International cartels now use their control over the global food supply to make huge profits. There are six major corporations that control the purchase and sale of agricultural products: Cargill, Kraft, Bunge & Born, ADM (Archer Daniels Midland), Nestlé and General Mills. Food prices are set at exchanges in Chicago, New York and London.
Some countries shield their population from commodity speculation on basic foods by restricting the export of their agricultural staples until domestic demand is satisfied. This has a clear and legitimate purpose: to stabilize domestic prices and ensure supply for their own people. Domestic prices are also an uncomfortable testimony of real prices and temper full international market control over pricing.
Just so you don't forget, about the past:
The Wall Street Journal published a front-page article Friday reporting that the nine biggest US banks, which have received a combined $125 billion in taxpayer funds as part of the $700 billion bailout authored by Treasury Secretary Henry Paulson and passed by the Democratic Congress, owed their executives more than $40 billion for recent years’ compensation and pensions as of the end of 2007. This means that nearly a third of the public funds given to these banks will ultimately be used to increase the private fortunes of a handful of multimillionaire Wall Street executives.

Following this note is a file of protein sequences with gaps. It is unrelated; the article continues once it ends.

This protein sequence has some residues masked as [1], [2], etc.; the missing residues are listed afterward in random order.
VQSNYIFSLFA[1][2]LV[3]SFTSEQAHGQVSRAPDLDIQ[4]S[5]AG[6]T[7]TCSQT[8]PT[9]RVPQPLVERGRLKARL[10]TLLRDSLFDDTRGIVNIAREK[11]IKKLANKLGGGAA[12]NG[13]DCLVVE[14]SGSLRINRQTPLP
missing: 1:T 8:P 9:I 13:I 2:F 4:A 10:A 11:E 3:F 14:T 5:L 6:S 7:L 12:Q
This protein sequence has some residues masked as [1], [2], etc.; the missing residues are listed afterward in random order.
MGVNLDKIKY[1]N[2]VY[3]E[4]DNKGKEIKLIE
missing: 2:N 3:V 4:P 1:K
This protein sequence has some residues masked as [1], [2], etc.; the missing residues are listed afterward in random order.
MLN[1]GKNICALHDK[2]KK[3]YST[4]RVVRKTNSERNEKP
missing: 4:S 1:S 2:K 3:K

As the Journal explains, the minimal restrictions on future executive compensation stipulated in the bailout bill do not affect deferred payments to executives accumulated over previous years. Since such deferred payment accounts are commonplace in the banking industry and are the preferred means by which top executives build up nest eggs in the hundreds of millions of dollars, those who are primarily responsible for the financial disaster and, in many cases, the ruin of their own companies, will emerge from the crisis richer than ever. As the Journal puts it: “The deferred-compensation programs for executives are like 401(k) plans on steroids.” At some of the banks that have received government handouts, the newspaper notes, the total amounts previously incurred and owed to their executives exceed what they owe in pensions to their entire work forces.